Ministers to be shamed over MPs' questions

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Ministers will be criticised next week for withholding answers to parliamentary questions and failing to give MPs valid reasons for refusing to answer.

Ministers will be criticised next week for withholding answers to parliamentary questions and failing to give MPs valid reasons for refusing to answer.

Government departments, which refuse to answer questions and have a huge backlog of unanswered inquiries, are to be "named and shamed" by a committee of MPs.

A report by the Public Administration Select Committee will point out the importance of departments answering questions straightforwardly after The Independent revealed that the Department of Work and Pensions had instructed civil servants to check if an MP was "friendly" before replying.

The committee will deliver a scathing report which will show that some departments, including the Department of Health, have failed to meet their targets for answering parliamentary questions and replying to letters from MPs.

It will criticise others, including the Department of Culture, Media and Sport, for failing to cite the exemptions which can justify refusing to reply. One source close to the committee said: "The problem is they don't give a full explanation to the member about why they have refused to answer.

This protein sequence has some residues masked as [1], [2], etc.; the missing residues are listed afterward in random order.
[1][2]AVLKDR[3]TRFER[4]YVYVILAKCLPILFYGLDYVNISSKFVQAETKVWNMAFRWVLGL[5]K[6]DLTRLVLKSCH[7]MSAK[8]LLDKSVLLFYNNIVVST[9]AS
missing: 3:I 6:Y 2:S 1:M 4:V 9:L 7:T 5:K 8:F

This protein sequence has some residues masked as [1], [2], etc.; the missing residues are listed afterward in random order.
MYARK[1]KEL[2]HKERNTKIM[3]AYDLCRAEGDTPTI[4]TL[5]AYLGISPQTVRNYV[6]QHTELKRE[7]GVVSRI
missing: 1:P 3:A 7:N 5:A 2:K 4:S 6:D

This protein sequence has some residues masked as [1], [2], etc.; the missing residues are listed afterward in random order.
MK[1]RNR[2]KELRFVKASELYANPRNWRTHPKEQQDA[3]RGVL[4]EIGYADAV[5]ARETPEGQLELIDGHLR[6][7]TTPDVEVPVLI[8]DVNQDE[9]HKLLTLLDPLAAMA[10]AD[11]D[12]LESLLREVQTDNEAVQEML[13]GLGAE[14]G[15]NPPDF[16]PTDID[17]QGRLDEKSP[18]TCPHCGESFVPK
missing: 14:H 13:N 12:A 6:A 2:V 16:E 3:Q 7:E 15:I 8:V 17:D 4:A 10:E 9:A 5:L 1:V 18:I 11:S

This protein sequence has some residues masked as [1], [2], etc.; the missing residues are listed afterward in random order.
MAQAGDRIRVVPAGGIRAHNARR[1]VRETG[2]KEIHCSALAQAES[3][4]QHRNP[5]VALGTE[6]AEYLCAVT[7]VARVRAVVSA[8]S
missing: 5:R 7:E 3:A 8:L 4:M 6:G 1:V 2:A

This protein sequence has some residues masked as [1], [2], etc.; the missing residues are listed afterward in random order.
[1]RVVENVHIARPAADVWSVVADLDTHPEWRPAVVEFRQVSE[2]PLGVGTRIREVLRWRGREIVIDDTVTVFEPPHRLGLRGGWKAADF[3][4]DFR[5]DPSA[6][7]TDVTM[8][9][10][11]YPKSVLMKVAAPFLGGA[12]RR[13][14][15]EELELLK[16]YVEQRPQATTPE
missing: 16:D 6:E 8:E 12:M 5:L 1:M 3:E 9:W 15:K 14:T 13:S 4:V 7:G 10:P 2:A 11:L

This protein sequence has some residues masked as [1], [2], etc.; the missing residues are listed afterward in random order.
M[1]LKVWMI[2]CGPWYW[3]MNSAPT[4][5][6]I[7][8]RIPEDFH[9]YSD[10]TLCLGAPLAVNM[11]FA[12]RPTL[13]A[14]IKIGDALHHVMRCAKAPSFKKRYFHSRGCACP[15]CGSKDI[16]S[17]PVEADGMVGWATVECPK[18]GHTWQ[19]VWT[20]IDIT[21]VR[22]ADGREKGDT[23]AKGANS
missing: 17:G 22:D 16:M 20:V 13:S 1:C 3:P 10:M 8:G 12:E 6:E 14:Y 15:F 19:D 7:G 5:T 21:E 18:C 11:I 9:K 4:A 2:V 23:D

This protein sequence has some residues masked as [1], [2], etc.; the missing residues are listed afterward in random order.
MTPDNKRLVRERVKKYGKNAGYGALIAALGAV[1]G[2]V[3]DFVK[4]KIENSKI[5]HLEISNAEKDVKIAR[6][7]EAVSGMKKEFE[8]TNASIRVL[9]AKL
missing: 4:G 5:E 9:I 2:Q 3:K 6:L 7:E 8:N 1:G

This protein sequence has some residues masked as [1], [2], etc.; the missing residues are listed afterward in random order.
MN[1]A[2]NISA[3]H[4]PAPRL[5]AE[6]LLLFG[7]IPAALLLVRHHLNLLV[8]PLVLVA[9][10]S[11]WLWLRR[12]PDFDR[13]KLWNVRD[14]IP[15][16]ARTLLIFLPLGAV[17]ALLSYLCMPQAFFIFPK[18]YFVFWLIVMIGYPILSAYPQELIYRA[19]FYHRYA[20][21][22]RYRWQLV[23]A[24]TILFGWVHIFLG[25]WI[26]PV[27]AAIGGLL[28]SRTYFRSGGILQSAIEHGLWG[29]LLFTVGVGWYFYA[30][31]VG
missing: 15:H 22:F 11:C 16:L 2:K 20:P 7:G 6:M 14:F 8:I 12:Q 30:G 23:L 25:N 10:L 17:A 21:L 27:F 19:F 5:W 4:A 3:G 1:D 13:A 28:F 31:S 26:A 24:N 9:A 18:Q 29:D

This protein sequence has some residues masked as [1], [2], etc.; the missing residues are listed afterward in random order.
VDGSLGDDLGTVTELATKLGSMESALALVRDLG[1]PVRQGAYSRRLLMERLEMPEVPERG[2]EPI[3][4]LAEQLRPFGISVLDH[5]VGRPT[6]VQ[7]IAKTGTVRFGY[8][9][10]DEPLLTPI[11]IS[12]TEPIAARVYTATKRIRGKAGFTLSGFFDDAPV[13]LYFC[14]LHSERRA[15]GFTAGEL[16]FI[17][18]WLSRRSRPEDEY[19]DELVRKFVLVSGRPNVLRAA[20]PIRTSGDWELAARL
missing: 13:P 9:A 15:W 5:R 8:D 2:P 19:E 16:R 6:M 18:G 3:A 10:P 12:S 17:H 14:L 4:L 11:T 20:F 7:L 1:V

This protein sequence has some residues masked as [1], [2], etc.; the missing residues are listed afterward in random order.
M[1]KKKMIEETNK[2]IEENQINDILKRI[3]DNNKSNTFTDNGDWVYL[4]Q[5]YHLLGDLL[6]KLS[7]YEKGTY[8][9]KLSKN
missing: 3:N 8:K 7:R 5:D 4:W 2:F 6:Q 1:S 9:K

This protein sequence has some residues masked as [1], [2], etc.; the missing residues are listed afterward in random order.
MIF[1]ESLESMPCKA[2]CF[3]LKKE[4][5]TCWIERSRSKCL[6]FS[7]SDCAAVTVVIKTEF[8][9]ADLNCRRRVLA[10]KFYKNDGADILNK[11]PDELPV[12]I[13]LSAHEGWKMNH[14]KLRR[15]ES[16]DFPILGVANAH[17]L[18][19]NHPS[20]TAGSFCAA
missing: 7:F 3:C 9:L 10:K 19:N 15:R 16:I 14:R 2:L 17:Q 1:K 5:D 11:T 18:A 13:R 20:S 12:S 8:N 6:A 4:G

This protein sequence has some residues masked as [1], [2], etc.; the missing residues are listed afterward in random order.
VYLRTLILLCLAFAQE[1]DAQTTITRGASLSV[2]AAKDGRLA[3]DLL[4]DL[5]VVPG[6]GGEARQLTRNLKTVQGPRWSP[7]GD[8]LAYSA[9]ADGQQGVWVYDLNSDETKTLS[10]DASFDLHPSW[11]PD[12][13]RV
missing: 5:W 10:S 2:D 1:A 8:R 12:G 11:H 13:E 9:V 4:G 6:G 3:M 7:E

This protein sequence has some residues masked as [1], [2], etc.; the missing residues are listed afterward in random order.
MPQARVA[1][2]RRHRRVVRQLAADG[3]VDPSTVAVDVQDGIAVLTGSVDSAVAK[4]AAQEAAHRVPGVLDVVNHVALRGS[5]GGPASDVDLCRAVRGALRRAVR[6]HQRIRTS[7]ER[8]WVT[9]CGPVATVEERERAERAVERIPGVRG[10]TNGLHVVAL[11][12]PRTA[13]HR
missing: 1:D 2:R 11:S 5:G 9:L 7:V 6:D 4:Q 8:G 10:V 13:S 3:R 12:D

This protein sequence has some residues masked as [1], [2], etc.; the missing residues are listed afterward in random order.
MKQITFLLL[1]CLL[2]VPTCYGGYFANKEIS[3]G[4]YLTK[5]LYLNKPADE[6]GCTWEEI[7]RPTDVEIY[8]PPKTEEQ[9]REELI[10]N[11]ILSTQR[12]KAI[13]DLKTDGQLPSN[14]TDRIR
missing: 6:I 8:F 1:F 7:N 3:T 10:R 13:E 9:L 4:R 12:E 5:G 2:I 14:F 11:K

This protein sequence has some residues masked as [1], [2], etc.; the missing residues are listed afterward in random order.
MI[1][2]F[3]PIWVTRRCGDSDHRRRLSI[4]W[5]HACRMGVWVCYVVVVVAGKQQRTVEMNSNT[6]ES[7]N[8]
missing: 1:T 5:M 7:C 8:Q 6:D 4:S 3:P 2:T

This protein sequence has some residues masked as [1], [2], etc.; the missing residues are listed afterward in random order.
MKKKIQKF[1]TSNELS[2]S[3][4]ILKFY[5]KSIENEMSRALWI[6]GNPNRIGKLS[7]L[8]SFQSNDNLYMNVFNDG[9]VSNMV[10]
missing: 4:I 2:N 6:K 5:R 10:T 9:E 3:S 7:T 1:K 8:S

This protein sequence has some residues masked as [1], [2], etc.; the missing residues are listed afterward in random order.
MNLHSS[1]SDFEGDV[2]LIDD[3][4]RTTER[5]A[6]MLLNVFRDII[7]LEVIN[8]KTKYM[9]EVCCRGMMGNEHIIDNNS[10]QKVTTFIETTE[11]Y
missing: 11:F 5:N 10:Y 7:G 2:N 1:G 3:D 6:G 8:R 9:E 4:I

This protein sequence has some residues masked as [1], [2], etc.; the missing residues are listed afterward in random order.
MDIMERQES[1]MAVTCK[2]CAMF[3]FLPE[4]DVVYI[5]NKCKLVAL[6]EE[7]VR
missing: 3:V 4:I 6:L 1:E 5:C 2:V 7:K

"Many backlogs are not getting better. They do not have the resources to put into this."

But the committee will also criticise the most inquisitive MPs who attack the Government for failing to answer their questions. The committee is expected to refer to the number of questions asked by John Bercow, Labour MP for Buckingham, whose questions have cost the Government £500,000 to reply.

It will recommend that MPs should have access to formal complaint procedures about ministers who do not cooperate. But if the Government continues to fail to obey the rules a tougher independent appeals procedure could be introduced.

Last month the Government was forced to scrap the practice by which civil servants investigate the background and motives of MPs before their parliamentary questions are answered. Andrew Smith, the Secretary of State for Work and Pensions, ordered his department's guidance on answering written questions to be withdrawn within days of taking up his job after protests from MPs. Similar techniques have been used across Whitehall, raising fears of the increasing politicisation of the civil service.

Some departments ask civil servants who produce briefings for Tony Blair before Prime Minister's Questions to include "supportive comments from members of the Opposition" and "killer facts" such as comparisons with "the previous administration".

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